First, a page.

Ramah day camp in Philadelphia is located in the Perelman Jewish Day School in Melrose Park, Pennsylvania. It shares a pool with the Jewish Federation Day Care Center and rents the Olympic-size pool of a nearby apartment complex. Activities include sports, swimming (twice a day – instructional and free), art, drama, nature, cooking, Judaic studies, music, and dance. Special events include Rick Recht concerts, Yom Yisrael (a carnival celebrating Israeli culture, history, and people), Maccabiah (color war), and Yom USA (July 3). Older campers go on overnights, while younger campers have 'undernights.' An arts festival is held at the end of the summer, combining drama, song, and dance.[28]

Ramah Jerusalem Day Camp[edit]

The Ramah Jerusalem Day Camp is intended for English-speaking children from abroad and Israel entering kindergarten through eighth grade. The camp is located at the Israel Goldstein Youth Village in the San Simon neighborhood of Jerusalem, surrounded by a security fence. Once each week campers go on outings to tour Jerusalem and its surroundings. The other days campers are involved in fun educational activities on the Goldstein campus, including sports, arts and crafts, music, drama and swimming. Hebrew language is incorporated through activities and songs. Daily Tefillot (prayer services), "Oneg Shabbat" (a culmination of the week) and activities related to the summer theme create an environment of Masorti Jewish tradition that is an important element of all Ramah programs. http://ramah.org.il/programs/daycamp.html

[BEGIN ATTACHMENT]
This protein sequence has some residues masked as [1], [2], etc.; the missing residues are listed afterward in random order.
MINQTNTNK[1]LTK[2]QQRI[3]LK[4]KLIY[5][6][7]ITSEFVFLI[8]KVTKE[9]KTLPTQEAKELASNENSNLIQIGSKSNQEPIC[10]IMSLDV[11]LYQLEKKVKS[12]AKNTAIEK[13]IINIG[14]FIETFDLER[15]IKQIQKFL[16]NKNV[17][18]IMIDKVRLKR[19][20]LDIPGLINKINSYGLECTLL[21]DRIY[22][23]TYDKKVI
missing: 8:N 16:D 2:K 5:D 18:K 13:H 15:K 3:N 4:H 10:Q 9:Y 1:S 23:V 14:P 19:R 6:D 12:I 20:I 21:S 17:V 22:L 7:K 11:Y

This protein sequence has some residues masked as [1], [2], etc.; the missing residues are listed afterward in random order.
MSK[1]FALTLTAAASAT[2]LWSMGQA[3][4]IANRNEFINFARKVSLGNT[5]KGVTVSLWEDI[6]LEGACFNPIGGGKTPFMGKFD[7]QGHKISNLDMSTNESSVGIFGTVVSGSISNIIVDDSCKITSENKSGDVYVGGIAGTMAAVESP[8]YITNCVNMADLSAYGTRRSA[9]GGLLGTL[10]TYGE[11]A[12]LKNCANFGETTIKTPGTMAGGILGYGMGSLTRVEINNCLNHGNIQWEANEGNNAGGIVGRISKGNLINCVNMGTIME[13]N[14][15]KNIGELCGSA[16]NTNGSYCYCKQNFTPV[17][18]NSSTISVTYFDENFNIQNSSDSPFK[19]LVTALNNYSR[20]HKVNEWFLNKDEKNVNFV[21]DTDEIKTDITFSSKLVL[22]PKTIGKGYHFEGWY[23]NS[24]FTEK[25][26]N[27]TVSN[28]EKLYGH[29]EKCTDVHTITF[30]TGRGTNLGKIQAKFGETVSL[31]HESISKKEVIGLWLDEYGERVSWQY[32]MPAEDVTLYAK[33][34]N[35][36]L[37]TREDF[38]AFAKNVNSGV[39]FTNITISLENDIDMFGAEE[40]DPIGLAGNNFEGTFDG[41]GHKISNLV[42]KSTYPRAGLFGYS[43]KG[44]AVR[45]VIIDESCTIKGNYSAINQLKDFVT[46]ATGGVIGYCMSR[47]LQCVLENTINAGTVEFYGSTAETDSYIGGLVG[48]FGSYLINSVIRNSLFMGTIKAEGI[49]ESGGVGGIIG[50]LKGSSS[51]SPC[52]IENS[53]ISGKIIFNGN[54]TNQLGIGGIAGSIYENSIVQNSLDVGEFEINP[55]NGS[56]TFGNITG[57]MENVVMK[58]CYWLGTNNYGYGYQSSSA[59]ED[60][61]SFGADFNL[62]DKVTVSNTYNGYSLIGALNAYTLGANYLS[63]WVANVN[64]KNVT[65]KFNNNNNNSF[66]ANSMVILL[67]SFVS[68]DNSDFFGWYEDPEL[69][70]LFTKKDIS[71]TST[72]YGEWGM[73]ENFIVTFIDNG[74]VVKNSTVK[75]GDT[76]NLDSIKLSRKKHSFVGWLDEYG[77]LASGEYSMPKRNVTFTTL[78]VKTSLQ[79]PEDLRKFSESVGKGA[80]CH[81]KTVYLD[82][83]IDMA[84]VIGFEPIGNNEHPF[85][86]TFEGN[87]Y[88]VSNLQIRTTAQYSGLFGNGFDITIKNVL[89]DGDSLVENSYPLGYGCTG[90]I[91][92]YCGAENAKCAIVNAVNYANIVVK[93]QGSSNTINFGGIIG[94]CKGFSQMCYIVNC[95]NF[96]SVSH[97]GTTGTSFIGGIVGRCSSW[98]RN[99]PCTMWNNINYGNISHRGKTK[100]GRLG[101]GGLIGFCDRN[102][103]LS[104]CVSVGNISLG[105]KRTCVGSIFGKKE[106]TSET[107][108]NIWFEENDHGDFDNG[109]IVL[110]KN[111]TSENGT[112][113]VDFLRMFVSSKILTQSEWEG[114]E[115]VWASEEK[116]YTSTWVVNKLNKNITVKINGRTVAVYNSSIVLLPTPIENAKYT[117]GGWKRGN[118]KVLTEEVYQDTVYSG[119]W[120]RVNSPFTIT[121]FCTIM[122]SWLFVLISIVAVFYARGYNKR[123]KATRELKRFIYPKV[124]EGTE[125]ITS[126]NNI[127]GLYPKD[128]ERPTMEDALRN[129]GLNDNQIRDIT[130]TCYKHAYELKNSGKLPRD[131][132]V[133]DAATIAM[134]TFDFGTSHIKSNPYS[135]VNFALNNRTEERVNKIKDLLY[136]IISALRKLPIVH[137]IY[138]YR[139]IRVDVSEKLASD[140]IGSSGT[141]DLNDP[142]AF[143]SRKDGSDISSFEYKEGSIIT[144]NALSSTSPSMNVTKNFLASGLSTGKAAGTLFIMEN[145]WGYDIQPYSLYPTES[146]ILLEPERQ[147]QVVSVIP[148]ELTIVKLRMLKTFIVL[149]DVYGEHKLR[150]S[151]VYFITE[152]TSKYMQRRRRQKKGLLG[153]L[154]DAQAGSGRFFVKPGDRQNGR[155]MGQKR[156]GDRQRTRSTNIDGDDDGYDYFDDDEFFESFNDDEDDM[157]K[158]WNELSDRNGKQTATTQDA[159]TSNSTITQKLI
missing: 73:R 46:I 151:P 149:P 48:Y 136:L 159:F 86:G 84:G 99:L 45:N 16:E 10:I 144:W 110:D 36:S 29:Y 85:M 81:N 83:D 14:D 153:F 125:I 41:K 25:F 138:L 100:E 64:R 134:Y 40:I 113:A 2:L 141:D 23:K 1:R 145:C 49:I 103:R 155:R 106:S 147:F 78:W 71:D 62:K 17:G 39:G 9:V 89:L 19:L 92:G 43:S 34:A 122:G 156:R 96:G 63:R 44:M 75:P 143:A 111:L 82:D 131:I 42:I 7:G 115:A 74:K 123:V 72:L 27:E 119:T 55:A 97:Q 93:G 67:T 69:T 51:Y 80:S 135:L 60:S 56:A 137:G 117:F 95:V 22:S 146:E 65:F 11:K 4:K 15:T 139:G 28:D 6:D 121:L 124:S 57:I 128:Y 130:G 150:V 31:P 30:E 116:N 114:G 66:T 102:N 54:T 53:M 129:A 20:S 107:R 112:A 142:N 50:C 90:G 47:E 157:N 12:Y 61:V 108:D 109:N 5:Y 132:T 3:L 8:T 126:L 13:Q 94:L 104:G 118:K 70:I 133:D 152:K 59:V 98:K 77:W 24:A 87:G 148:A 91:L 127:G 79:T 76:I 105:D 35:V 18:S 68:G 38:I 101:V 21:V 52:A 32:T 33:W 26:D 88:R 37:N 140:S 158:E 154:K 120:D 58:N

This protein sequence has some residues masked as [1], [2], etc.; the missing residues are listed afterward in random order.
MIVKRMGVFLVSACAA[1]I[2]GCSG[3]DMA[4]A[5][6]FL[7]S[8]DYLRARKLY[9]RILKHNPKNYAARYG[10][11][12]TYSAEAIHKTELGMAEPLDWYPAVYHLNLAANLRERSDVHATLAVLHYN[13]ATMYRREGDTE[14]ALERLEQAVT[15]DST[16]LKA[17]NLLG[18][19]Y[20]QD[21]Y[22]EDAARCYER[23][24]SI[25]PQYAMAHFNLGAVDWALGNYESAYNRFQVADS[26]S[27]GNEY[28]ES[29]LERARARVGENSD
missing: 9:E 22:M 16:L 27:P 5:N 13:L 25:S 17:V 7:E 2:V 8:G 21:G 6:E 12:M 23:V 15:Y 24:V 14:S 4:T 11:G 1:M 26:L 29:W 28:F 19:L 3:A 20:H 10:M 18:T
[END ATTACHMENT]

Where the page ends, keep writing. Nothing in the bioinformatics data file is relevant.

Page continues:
Ramah Baltimore Day Camp[edit]

This future Camp Ramah Day Camp will be coming to Baltimore within the near future.

Ramah programs in Israel[edit]

The Ramah movement’s Israel programs include the Ramah Israel Seminar, a seven-week study tour of Israel, and Tichon Ramah Yerushalayim (TRY and USY High), the Ramah Jerusalem High School (CEEB #475600), a high school semester-program in Israel. Students in grades 10–12 may choose to come on a 2 month track (USY High) or a 4 month track (TRY) in the spring semester. The highlight of the program is the intensive Israel Core Course, an 18 credit hour study of Israel from ancient times to the present, and which includes both fieldwork and engaging classwork. All studies are accredited by the Middle States Association of Colleges and Secondary Schools, with all AP courses certified through the College Board's AP Course Audit program. http://try.ramah.org.il

When campers age out of the Ramah summer camping experience at age 16, they can sign up for the Ramah Seminar in Israel. The six-week program is devoted to exploring the north, south, and center of the country. It is based at two principal sites: Havat HaNoar HaTzioni in Jerusalem, and the Hodayot youth village, adjacent to Kibbutz Lavi near the Sea of Galilee.[29] The Seminar includes an optional ten-day trip to Poland to learn about Jewish life in Eastern Europe before the Holocaust. In 2010, Ramah Israel Seminar offered a second optional program, "Yarok," (Green) focusing on the environment.